From this we know that given a Post record exists, then the associated Person object must also exist - PostgreSQL guarantees this. So why does PostGraphile mark the Post.personByAuthorId field as nullable? Well, consider this:

-- Users can only see their own 'Person'
create policy select_self on person for select using (id = current_user_id());
-- Users can see all Posts
create policy select_all on post for select using (true);

Given the above, it's possible for you to be able to see a Post without you being allowed to see the associated Person. So even though the person definitely exists, that doesn't guarantee that you can see them.

Fields under mutation payloads

For similar reasons to the Relations above, it's possible for you to be able to create something but then not see the result of that - it really depends how you've defined your security. For example, if you create a truly anonymous "feedback" item then there's nothing in it to indicate that you're allowed to view it.

What about nullable nodes in table connections?

This one at first seems obviously a mistake - of course if I request a list of rows from a table or function I'm not going to get some rows and some nulls - they'll either all fail or all succeed... Surely? Well, it turns out: no - functions which return connections (that is CREATE FUNCTION ...(...) RETURNS SETOF table_type AS ...) can return nulls as well as table rows. In my opinion, doing so is a bad practice.

If you can commit to never returning null rows in your SETOF functions, then you can use the "no SETOF functions contain nulls" flag to change this behaviour. I recommend this flag; but it's disabled by default to maximise compatibility (also going from nullable to non-nullable is fine, but going the other way is a breaking change).

-N, --no-setof-functions-contain-nulls
if none of your RETURNS SETOF compound_type functions mix NULLs with the results
then you may enable this to reduce the nullables in the GraphQL schema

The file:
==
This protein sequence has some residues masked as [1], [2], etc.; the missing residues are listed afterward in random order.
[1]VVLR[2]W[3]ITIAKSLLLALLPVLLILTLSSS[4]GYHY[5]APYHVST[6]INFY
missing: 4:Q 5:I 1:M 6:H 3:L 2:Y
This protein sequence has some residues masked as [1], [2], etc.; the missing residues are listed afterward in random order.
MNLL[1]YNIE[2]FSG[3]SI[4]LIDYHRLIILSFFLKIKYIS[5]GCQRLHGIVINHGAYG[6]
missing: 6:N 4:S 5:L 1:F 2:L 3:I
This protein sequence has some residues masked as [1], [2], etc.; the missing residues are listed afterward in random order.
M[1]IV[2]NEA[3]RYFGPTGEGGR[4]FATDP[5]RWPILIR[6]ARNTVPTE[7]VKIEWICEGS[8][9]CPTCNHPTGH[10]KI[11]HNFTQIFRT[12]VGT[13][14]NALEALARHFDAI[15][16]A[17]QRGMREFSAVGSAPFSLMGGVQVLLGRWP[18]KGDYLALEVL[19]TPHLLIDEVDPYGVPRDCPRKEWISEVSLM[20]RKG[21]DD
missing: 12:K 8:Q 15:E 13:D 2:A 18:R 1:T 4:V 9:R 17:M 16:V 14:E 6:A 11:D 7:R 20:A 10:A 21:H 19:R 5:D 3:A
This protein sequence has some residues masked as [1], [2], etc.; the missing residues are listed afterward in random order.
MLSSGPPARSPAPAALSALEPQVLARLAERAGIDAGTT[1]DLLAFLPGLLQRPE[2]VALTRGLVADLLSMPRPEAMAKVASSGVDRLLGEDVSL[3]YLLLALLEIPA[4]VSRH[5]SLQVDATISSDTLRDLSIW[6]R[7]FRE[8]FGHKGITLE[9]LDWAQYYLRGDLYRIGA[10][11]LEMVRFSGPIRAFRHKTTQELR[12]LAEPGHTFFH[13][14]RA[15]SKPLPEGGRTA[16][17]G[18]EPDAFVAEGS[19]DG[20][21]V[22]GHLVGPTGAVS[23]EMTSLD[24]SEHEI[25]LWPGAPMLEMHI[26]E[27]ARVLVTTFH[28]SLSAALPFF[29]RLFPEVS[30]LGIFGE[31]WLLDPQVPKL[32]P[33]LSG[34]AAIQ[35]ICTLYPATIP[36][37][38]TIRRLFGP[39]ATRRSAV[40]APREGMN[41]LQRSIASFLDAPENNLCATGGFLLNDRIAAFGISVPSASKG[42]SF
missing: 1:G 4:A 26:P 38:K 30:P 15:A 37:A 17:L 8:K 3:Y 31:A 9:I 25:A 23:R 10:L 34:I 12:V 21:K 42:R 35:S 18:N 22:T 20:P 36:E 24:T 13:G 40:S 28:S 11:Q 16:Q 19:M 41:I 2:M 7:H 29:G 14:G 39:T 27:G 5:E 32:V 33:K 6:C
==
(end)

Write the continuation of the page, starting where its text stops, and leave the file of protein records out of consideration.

What about computed fields?

It's very easy for computed fields (functions) to throw an error due to a logic issue in the function. We don't want that bringing down the entire schema so we leave these as nullable.

I'd be happy to accept a Pull Request that adds functionality marking a function as non-nullable via a smart comment (e.g. COMMENT ON FUNCTION foo_func(foo) IS E'@nonNull';) - do raise an issue if this is of interest to you. Even with this, though, it would be unwise to mark root-level functions as non-nullable - what if the PostgreSQL connection is terminated when resolving that field, should that make all the other fields null too? GraphQL best practices suggest that we should keep errors as localised as we can.

I've read the above, but I still want this particular thing to be non-nullable!

Sure! PostGraphile is built with extensibility and customisability in mind - you can fix that with a plugin.

Here's a plugin which looks for all forward relation fields (like personByAuthorId) and changes their definition so that their type is the GraphQLNonNull-wrapped version of their original type:

module.exports = function NonNullRelationsPlugin(builder) {
  builder.hook("GraphQLObjectType:fields:field", (field, build, context) => {
    if (!context.scope.isPgForwardRelationField) {
      return field;
    }
    return {
      ...field,
      type: new build.graphql.GraphQLNonNull(field.type),
    };
  });
};

If there's other things that are null but you think should not be, please raise and issue on GitHub and we'll either fix it, or update this document to explain why it's nullable.